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Arthur Cazaux, to lead the French Revolution

Arthur Cazaux
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A Frenchman lifts the Australian crowd out of their seats. He wears his cap backwards. He wears Lacoste. He moves with style and agility. He punishes with a stinging two-handed backhand.
It’s not Sebastian Grosjean, it’s Arthur Cazaux.
The Montpellier native, just 21 years old, drops his racket, celebrates in the style of Carmelo Anthony, as if it were a three-pointer to win at the buzzer. A tattoo of a snake runs along his forearm. It represents the “mamba mentality” of Kobe Bryant, his idol.
He entered the main draw as a guest and, after a great five-set win over Laslo Djere, he has just beaten Holger Rune, the big star of his generation.
Cazaux is a counter-puncher by nature. He slides around the court like clay. His heavy, cross-court topspin to the back is interspersed with powerful flat shots down the lines. He brings his opponents to the net with elegant drops, then leaves them frozen in resignation with precise, Andy Murray-like lobs.
His physical power is the first thing that catches the eye. Long rallies from the back of the court don’t bother him, he seems to enjoy them. He covers his drive and his backhand with the same effectiveness. There are no gaps. With his legs he always seems to be in a good position for impact.

The Frenchman believes his handball background has a lot to do with that:
“I played handball for seven years, until I was 11, and that helped me a lot. The speed, the agility, the endurance. I worked very hard during those years, and it’s something that has helped me a lot in getting into tennis.”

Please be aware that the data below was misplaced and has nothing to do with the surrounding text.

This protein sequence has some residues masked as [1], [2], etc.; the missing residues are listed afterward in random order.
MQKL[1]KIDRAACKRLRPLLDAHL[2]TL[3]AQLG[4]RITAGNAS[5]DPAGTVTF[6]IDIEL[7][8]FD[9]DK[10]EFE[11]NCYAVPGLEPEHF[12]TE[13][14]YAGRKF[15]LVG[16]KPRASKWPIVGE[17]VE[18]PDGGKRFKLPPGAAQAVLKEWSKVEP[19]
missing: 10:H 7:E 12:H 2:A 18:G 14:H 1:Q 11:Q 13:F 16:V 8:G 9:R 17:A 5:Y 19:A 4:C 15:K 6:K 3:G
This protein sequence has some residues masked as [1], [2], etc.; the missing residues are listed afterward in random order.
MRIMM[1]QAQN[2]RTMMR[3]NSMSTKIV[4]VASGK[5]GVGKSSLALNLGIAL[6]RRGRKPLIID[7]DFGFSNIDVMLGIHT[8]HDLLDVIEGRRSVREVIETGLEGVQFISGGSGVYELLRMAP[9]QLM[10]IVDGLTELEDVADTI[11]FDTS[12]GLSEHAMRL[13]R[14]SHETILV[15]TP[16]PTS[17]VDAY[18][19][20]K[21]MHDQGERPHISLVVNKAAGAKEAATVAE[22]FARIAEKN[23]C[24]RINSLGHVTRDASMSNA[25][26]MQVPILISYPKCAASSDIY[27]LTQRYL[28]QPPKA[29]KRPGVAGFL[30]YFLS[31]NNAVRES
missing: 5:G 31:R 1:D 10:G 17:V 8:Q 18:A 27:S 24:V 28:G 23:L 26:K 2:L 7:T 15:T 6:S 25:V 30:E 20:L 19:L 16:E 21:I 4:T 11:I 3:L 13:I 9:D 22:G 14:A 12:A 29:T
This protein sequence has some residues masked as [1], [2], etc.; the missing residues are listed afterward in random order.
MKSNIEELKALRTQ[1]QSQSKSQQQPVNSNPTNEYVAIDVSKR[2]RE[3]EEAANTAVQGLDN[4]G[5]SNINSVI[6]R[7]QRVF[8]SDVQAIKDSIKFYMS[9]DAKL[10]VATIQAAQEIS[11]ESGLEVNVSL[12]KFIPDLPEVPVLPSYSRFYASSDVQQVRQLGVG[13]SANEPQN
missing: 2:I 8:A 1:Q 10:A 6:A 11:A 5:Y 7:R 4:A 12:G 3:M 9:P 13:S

Cazaux played for one of the best junior teams in France, but at the age of 11 he had to make a decision, because tennis also demanded a lot of his time.
“I chose tennis because you are alone. The challenge of carrying all the pressure alone is what attracted me”.
His physical abilities shone through at the Next Gen Finals Basecamp, where Cazaux won the vertical jump, 10-metre sprints, the 5-0-5 test, and the star drill.
The wild celebrations of a young Jo-Wilfried Tsonga come as distant memories. And the certainties of future Grand Slams that were in the backpack of a teenager Richard Gasquet.
Or the delirium and amazement generated by the talented Gael Monfils in every stadium he stepped foot in.
So far in the 21st century, French tennis has been all promise. The nostalgia at the memory of the last great celebration, that of Yannick Noah at Roland Garros 1983, is becoming increasingly distant.
Grosjean, Arnaud Clément, Paul-Henri Mathieu, Nicolas Mahut, Michael Llodra, Gilles Simon, Gasquet, Monfils, Tsonga, even the almost retired Lucas Pouille. Talents who have passed. With that finesse, that aesthetic and technical tennis.
In Australia there is a halo of revolution in the air. Of French Revolution. The slogan is to overcome the threshold of illusions. To cross that frontier.
At the head of the troop are names like Arthur Fils, Luca Van Assche and Arthur Cazaux.
The battle has only just begun and could last for years.
The goal is clear: to win a Grand Slam title again among the men.
They don’t want to read history, they want to write it.

+Clay  The hinge match, day zero of the new tennis era

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